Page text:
Think Twice: Lie Down to Prevent Heartburn
If acid reflux is getting you down, your best solution is to stay standing up. Lying down after you eat is the last thing you want to do when trying to avoid heartburn. Why? Acid reflux occurs when digestive acid escapes the stomach and spills into the esophagus (the tunnel that connects the stomach and throat), where it can cause heartburn and tissue damage. When you stay upright, your digestive juices have to flow uphill to reach your chest and throat. But when you lie down, it’s a straight shot—no gravity involved. To keep acid reflux at bay, try to remain standing or sitting for two to three hours after each meal, and avoid eating before bed. If the urge for an after-dinner doze does strike, sleep sitting up or with your head and chest elevated.
When you eat food, its first stop is your stomach, where digestive acid begins to break it down. This is usually when people experience acid reflux. Because the stomach is full, its contents can sometimes back up into the esophagus. If you are standing or sitting upright, those digestive juices have to scale walls to get into your esophagus, which means the chances of heartburn are much lower. When you lie down, however, it’s like tipping over a glass of water—your stomach acid is in a state of free flow, and can seep into your esophagus and possibly even your throat.
That’s also why many people get acid reflux when they try to sleep after eating. The easiest antidote to nighttime acid reflux is to avoid meals and heavy snacks up to three hours before bedtime. If the land of nod beckons after a big meal, just be sure to keep your head and chest elevated. That way, gravity is still working in your favor. Rest in a comfy chair (don’t recline too far) or elevate the head of your bed by six inches. You can insert a wedge under the mattress or place blocks under your bed’s head posts.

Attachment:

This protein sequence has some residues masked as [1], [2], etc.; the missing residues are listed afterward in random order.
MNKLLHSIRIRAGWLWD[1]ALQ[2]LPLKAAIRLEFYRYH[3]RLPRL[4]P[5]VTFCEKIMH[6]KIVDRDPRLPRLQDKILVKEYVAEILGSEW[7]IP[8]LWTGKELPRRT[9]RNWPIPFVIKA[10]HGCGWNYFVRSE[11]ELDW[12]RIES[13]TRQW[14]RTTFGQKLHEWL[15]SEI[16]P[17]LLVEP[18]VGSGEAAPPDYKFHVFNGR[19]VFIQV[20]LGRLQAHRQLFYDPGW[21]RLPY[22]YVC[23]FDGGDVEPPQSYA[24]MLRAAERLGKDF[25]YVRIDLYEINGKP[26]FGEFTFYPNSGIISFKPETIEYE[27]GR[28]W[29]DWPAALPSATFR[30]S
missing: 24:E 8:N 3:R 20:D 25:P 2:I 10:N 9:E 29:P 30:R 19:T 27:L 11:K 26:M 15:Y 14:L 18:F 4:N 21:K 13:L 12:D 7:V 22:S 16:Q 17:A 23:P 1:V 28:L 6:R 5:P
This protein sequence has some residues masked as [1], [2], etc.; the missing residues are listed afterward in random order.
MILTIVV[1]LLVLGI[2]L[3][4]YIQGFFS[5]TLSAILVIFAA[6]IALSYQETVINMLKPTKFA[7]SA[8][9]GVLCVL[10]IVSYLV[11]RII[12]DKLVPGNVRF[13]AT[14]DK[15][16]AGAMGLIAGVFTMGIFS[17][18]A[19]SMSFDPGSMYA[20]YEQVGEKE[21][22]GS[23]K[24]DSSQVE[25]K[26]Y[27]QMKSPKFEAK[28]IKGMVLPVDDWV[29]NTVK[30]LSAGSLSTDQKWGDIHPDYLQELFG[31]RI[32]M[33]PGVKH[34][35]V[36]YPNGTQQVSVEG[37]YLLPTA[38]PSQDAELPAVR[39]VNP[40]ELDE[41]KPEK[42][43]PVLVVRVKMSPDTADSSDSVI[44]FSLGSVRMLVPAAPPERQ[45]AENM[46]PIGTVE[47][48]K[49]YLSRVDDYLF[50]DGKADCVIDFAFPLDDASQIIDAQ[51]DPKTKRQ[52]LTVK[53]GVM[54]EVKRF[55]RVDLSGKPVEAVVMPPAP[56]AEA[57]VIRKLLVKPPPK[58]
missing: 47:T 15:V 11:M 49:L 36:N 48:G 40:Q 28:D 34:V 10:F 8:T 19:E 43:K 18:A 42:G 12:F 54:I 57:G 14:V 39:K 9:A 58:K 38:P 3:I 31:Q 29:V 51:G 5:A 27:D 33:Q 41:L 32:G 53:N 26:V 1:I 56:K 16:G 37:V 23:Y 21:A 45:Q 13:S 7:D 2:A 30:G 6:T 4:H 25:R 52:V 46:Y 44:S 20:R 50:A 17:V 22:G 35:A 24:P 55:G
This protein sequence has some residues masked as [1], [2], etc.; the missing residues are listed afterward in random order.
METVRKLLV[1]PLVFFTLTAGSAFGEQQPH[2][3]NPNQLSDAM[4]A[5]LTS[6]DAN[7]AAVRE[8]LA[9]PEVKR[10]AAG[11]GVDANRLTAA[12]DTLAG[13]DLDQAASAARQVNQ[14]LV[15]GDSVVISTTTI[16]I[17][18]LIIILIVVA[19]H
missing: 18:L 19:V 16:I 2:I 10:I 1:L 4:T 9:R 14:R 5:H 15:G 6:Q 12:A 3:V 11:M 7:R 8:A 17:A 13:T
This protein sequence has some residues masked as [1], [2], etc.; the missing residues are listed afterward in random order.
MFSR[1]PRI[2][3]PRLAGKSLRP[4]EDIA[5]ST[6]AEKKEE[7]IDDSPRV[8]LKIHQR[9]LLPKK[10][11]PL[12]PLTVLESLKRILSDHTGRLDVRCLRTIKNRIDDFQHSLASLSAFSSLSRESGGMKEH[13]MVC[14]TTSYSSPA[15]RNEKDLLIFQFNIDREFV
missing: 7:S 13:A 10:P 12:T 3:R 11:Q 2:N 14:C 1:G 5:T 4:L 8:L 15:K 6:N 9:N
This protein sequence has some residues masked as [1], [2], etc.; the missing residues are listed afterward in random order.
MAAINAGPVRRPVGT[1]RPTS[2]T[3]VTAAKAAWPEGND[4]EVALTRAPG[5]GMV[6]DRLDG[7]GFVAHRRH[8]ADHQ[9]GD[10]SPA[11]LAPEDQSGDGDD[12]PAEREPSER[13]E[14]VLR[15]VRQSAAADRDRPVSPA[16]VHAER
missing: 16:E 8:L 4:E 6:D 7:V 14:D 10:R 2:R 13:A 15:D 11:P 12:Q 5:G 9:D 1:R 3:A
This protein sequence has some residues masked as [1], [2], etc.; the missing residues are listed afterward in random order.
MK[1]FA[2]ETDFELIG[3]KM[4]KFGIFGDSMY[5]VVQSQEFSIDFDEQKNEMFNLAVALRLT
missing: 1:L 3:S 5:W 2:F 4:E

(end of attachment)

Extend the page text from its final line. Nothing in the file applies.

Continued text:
Staying upright may not prevent every case of heartburn. If you’re still experiencing symptoms, eat smaller meals, avoid clothing that’s tight around the middle, maintain a healthy weight and avoid problematic foods and drinks. Different people may need to avoid different foods, but common triggers include caffeine, garlic, alcohol and fried or fatty foods. Keeping a journal can help you identify which foods cause the most distress. If you smoke, quitting can also help.
If you experience acid reflux often, speak to your doctor. You may have gastroesophageal reflux disease (GERD), which can lead to serious conditions in the esophagus, even cancer. There are medications available to help GERD symptoms, and your doctor can determine if those are the best treatment for you.
Bottom Line: Chin up. You can prevent many cases of acid reflux by staying upright for two or three hours after you eat. Lying down after eating is far more likely to cause heartburn than prevent it.